24 September 2021

Lifting the lid on wheelie bins and working conditions


My borough, Bexley, has been blighted by bin strikes this year. Plastic and packaging has been piled high because the Council cancelled contracts with Serco, causing 140 workers to walk out over low and delayed pay. New staff were recruited on contracts worth thousands more than their colleagues. The standoff has continued for over two months. Thankfully, the dismal weather this July and August meant the bins didn’t stink quite as badly as they would have in sweltering summer heat.

These strikes are a microcosm of larger systemic issues and cultural attitudes affecting how bin men are treated, and how rubbish is collected in Britain. 

Prior to the pandemic, the UK produced 222.2 million tonnes of waste. The recycling rate for household waste was 46.2%, with biodegradable municipal waste sent to landfill falling by 800,000 tonnes between 2018 and 2019. Landfill decomposition constitutes 4% on the UK’s annual emissions, as of 2019 – that’s a 71% reduction since 1990. The waste disposal industry contributes to keeping our air and water clean as well as our streets and homes. Delays in collection can cause pollutants and unsanitary refuse to pile up quickly.

Collection delays and irregularities are made worse by other factors. Just when we thought we saw the back of the ping-demic: Lewisham has seen staff shortages caused by Covid-related absences. This has been accompanied by a shortage of heavy goods vehicle drivers – the Road Haulage Association estimates 100,000 more drivers are needed – which produced an exodus of bin men into better paid work as freight hauliers. 

Though the shortage was blamed on Brexit, there’s no real evidence to suggest this problem is unique to Britain. Similar issues with supply and transport have impacted America too. When workers weren’t showing up to interviews because Biden’s stimulus checks paid better than service jobs, companies like McDonald’s starting paying applicants just to turn up to interviews. The UK’s solution (as I suggested) was similar: Supermarkets increased wages to attract talent. 

It worked beautifully. 

Since then, everyone from pilots, to bin men scouted while on rounds, have quit their jobs to haul essential goods across Europe. Who can blame our bin men for bailing for better pay and a less smelly lorry?

It’s all a lot less funny than when bin men in Brighton went on strike because the Green Party tried to scrap drivers’ bacon sandwiches, and it will take more than serving up sausage butties to improve working conditions this time round.

One way to break the monopoly on contracts and speed up redress fin pay disputes, would be to remove responsibility for rubbish collection from complacent councils. Continual council tax rises haven’t improved road surfaces, cracked down on anti-social behaviour, or kept streets swept and litter-free. Carbon emissions and waste build-up even worsen the likelihood of antisocial and criminal behaviour, and underlying health conditions, inciting a cycle of urban decay.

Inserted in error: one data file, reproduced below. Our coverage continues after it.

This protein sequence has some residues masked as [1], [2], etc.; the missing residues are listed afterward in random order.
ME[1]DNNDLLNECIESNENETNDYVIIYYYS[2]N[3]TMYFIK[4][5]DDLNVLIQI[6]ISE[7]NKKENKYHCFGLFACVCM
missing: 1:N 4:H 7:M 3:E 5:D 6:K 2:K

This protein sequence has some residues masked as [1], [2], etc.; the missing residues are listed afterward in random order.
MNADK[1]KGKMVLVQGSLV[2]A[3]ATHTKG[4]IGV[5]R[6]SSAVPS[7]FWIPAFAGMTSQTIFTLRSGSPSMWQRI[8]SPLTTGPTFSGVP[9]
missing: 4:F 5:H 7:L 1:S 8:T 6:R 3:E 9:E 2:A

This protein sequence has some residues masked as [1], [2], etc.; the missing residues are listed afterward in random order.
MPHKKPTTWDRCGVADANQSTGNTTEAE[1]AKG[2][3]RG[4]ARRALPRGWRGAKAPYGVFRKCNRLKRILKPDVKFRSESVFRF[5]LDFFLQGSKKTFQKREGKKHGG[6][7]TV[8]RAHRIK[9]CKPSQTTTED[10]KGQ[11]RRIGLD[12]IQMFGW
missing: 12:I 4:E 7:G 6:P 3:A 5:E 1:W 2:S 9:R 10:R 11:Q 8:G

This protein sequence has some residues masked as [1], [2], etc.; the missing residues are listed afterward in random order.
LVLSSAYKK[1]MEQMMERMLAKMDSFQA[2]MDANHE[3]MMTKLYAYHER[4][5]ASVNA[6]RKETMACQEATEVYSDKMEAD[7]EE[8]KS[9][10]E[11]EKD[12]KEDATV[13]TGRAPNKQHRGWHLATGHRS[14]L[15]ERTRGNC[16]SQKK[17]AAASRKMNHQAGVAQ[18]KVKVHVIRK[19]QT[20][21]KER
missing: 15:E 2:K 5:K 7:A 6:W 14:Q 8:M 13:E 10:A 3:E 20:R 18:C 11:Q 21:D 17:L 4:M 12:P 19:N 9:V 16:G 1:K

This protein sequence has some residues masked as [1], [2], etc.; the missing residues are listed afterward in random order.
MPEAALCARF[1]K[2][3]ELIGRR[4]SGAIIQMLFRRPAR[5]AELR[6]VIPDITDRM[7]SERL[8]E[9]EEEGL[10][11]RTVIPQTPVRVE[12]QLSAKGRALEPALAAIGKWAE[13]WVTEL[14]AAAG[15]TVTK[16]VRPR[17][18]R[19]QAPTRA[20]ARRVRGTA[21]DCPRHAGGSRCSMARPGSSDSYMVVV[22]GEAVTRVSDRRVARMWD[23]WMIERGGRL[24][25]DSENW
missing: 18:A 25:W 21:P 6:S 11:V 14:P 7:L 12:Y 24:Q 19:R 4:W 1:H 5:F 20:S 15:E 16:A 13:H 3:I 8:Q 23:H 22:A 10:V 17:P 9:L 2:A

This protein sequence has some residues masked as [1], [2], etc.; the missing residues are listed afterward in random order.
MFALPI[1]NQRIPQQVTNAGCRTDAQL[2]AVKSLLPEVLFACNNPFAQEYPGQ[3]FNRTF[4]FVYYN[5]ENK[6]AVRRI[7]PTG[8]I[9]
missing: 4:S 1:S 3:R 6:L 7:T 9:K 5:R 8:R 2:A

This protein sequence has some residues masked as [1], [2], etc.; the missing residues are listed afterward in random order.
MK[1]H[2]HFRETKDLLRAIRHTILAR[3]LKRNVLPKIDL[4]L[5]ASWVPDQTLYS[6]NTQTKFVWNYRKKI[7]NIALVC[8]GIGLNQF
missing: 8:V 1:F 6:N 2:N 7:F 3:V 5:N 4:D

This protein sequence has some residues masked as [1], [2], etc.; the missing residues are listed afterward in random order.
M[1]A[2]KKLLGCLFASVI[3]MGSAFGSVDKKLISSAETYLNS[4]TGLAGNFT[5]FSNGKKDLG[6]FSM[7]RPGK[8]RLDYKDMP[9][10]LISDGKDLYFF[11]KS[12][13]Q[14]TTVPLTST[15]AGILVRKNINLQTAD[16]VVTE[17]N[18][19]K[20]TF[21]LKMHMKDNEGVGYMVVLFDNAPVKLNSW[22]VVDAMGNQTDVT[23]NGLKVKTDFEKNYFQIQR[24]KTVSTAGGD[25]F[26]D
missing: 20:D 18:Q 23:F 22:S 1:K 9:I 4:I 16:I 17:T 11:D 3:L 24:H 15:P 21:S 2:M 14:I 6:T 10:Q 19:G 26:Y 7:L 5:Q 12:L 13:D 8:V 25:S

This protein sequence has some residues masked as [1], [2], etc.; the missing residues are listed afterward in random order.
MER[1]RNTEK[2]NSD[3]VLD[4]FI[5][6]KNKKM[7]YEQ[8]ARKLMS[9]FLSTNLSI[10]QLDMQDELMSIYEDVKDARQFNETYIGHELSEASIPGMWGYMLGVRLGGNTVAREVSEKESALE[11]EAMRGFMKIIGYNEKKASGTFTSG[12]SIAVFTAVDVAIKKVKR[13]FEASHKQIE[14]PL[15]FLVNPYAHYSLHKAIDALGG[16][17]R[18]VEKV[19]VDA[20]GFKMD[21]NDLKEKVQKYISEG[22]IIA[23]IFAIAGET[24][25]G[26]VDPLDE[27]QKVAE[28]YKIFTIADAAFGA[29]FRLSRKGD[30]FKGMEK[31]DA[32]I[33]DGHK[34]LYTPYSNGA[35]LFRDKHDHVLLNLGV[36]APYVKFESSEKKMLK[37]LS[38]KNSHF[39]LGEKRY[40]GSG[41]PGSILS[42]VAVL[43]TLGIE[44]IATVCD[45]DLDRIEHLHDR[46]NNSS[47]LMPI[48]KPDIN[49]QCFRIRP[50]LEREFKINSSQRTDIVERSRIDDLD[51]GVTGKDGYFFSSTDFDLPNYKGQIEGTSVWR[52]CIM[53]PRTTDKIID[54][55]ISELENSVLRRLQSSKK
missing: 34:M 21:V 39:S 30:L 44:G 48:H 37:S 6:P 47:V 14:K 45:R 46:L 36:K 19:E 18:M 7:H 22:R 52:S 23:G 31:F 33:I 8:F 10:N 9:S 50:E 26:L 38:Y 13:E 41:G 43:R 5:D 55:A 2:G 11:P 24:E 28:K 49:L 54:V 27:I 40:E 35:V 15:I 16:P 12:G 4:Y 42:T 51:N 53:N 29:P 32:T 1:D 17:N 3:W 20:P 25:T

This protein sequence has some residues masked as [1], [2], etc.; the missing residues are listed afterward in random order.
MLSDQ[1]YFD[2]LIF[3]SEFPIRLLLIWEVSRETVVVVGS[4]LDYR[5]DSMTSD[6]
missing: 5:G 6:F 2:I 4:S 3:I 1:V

Paired with decreased council taxes, a subscription-service model for bin collection could reduce household costs, and improve rubbish collection regularity. Households could set their own collection rates. Lorries would be kept cleaner to act as in-action advertising by competing bin collection companies. Competing collection agencies would end bureaucratic complacency and drive up worker wages.

But beyond systemic changes, we each have a duty to reinstate an estranged sense of community by expressing our thanks to the lads in lorries. Our increasingly metropolitan cities and suburbs have atomised us from postmen, delivery drivers, and rubbish collectors. After the elevation of NHS to a state religion during ‘Clap for Carers’, we must rectify the disparity in appreciation for other frontline workers more directly. Our bin men aren’t to blame for Council incompetence; and their livelihoods are as much a casualty of the vice-grip of government incompetence over the industry as the cleanliness of our doorways and driveways.

Both staff and homeowners would be better served if bin collection were taken out of the hands of council bureaucracy, and subject to more market competition. To make bin collection cleaner and more reliable, we can start by each doing our bit to make the job more desirable. I’m not saying we need another Thursday night of banging pots and pans together. A simple ‘Thanks’ and a post-Christmas tip when you see your wheelie bins being collected will help pick up the slack in black sacks seeing landfill. Bin collection is already as dirty a job – it shouldn’t have to be poorly paid, and thankless too.

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Connor is the Policy Director for the British Conservation Alliance and a Young Voices UK Contributor

Columns are the author's own opinion and do not necessarily reflect the views of CapX.